If you're getting ready to adopt a child with special needs, or if you already have a child with special needs, you may be wondering, do you need to do any special planning when it comes to your estate plan?

One of my friends is an adoption attorney and his job is to assist with the legal work of pairing parents with children all over the globe. And one of the first things he recommends to them is after you've done your adoption, make sure you create your estate plan. And if you've adopted a child with special needs, you may not know everything you're getting into.

Don't Try These "Hacks" With Your Estate Plan

One of the biggest issues you're going to run into with a child with special needs: 

Are there government benefits that they are entitled to receive?

It's very important that you especially account for them in your estate plan to make sure you don't endanger those government benefits after you're gone. For example, if you just allow a child with special needs to directly inherit from you as part of your estate, they may actually lose their government benefits. And then what will they do? How will they survive without the government benefits that they've been so dependent upon?

In the past, parents have, unfortunately, gone to two little "hacks" that they think are the way to handle the situation.

  • Disinherit the child entirely 
  • Just leave the money for another child and have them take care of their sibling.

Now, while some people may have thought that this was going to be the way to protect their legacy for their child, the problem is that both of these are very dangerous to your child. First of all, disinheriting them is very callous. Rather than just cut them off, why don't you create a plan to make sure that they receive a legacy from you and that they are taken care of?

If you leave the money to another child, what happens if that child dies before them? Especially if that child has children of their own, a niece and a nephew are not going to feel obliged to take care of their uncle or aunt with special needs. They may not even know about it or they may be underage, in which case your estate may have passed on to their children (your grandchildren) who have no intention of taking care of your child with special needs.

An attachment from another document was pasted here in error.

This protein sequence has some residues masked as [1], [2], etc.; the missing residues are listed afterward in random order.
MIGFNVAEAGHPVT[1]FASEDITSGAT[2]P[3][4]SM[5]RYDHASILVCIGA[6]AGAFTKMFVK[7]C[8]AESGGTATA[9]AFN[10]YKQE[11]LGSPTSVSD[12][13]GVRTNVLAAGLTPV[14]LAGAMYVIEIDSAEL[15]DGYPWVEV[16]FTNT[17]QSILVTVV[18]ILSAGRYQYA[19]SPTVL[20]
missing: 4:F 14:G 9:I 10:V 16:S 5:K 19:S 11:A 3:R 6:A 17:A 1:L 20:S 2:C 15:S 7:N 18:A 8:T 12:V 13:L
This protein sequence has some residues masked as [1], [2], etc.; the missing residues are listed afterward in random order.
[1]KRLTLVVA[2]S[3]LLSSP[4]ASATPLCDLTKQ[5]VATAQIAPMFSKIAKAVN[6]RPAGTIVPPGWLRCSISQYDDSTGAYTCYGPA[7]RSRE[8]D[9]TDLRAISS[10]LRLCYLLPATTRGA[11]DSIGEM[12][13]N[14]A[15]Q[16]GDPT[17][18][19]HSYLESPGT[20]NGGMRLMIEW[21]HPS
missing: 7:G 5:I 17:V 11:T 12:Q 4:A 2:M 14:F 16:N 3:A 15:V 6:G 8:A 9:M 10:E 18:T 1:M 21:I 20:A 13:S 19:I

Government Benefits and Your Special Needs Trust

It's also important that any trust you create for a child with special needs is very clear on what you can use it for. As it relates to their government benefits, you can't have your special needs trust pay for things like food or shelter, which are covered by their benefits. If you do have those distributions as part of your trust, you're again endangering your child's ability to continue to receive the benefits. What happens is the government will then take your inheritance that you've given to your child or the distributions from their trust and offset it against the benefits that they should be receiving. This can cause them to miss out on months, if not years of the benefits that they're entitled to.

What Should You Do?

So, there's going to be two ways you can address this issue. One is you can stick your head in the sand and just hope that this will all work out in the end. You don't have to worry about your estate plan and just go with some form on a website.

Second is a much smarter way to do it, and the way you're going to do it, which is to work with professionals. Work with your attorney or adoption attorney. Work with a financial advisor and your tax consultants. Work with the care manager for your child. Make sure that you have a plan. A specialized plan for your child has special needs. This isn't somewhere where you want to take shortcuts and end up disinheriting or leaving the money to another child. This child needs your support. Make sure your legacy is there to protect them and provide for them after you're gone.

If you're ready to get started with a special needs trust for your estate plan, let's set up a complimentary Legal Strategy Session to discuss the best options for you and your family.